Pryor’s receivers have been less than reliable this season, but there are signs of growth and chemistry developing between the quarterback and his team. After a shaky start in Week 3, the receivers settled down and made plays for Pryor, clawing their way back and at least giving the Broncos their only remotely competitive game of the season. They weren’t as effective with Flynn throwing them the ball, since he couldn’t really get it to them, but they still made plays and were able to help carry the team for most of the game. San Diego’s most vulnerable spot on the defense is their pass defense, which should be even weaker with the loss of Dwight Freeney for the season after last week’s game. On paper, the defense seems like it should be better, as Cox and Marshall were both pretty successful with their last teams. However, the team ranks near or at the bottom in pretty much every defensive statistic and has given up two critical late-game drives to lose the game.
The loss of Freeney should be good news for the Raiders’ often-criticized offensive line, who should also be seeing the return of Menelik Watson this week. The line hasn’t been able to get much of a push this season, but it has stood up well against teams without an elite pass rusher. The Raiders will likely aim to improve this line in the offseason, but it is worth noting that they have been playing more effectively than many people give them credit for. Tony Pashos, in particular, has been a wonderful surprise for the Raiders, allowing Pryor to only be pressured once on his side. Pashos slipped a bit last week having to protect a much-less-mobile Flynn, but I expect him to recover this week. The line hasn’t been very good in run-blocking, especially interior run-blocking, but Rashad Jennings had perhaps a career game last week, posting over 100 all-purpose yards and blocking the punt for the Raiders’ first touchdown. With Marcel Reece looking more and more likely to suit up on Sunday, I expect the run-blocking of the line to look better than it had the first three weeks. (PS: I’m glad that the statistics also noted that McFadden has been playing at a below-replacement level. Unless he turns it around after his injury, I wouldn’t be surprised to see him leave next season.)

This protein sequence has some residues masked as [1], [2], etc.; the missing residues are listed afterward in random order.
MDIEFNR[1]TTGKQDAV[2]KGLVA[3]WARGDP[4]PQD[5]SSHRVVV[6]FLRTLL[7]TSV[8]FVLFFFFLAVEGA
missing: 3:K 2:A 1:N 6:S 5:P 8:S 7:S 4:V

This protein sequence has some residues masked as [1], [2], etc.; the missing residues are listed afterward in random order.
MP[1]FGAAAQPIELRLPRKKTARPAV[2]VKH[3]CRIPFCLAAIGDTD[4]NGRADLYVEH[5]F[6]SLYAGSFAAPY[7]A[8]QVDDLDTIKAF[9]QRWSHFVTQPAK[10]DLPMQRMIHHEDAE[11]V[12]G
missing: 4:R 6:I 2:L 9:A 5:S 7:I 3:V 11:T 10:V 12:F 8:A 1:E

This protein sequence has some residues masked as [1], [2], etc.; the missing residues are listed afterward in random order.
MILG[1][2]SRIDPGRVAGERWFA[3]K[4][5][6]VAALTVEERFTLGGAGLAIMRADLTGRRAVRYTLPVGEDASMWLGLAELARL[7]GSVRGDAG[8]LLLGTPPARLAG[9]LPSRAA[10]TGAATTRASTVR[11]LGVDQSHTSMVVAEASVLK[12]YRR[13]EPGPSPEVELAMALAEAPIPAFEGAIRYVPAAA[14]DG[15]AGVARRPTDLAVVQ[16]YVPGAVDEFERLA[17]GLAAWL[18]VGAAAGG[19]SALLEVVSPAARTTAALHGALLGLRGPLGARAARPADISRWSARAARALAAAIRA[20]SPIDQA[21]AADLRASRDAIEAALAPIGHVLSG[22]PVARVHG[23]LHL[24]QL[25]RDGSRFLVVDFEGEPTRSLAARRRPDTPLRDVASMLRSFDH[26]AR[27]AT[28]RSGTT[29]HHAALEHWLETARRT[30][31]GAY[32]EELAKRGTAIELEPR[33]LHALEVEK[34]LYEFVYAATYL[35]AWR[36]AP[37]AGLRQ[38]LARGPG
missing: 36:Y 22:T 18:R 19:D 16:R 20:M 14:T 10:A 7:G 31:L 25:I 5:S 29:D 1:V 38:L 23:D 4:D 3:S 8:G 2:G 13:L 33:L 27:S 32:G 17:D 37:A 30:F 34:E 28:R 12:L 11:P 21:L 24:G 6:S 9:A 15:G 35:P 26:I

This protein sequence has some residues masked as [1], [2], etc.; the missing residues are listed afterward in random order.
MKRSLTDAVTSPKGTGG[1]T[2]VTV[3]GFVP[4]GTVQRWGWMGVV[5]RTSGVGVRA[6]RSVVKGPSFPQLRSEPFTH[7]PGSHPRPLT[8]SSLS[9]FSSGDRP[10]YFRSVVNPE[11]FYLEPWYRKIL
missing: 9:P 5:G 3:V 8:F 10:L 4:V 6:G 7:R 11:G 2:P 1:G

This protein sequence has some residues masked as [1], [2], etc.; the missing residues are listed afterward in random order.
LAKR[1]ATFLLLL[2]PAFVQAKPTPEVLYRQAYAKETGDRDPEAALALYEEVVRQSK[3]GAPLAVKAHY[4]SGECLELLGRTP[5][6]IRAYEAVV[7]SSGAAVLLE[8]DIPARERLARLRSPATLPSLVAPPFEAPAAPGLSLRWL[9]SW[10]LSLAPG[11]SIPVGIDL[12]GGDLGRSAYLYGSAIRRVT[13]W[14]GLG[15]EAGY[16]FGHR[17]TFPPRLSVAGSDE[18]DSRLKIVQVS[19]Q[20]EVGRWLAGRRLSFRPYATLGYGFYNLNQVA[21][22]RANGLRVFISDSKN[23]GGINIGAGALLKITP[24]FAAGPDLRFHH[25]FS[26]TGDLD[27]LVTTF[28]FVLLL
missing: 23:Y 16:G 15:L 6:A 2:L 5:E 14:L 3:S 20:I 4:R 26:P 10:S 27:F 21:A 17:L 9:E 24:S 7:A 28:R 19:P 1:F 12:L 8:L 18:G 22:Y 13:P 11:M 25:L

All in all, this should prove to be an exciting game on Sunday night. I’m glad that this game got pushed to a primetime slot, since the Raiders have shown signs of being a competitive (or at least entertaining) team to watch so far this season. This game could serve as the Raiders’ coming-out party if they are able to pull all of the pieces together. The team has shown, at various times, an ability to pass, run, stop the pass, stop the run, force turnovers, and even have impact special teams play. If they can pull it together and play a complete game, the Raiders may be able to establish themselves as the surprise team of 2013.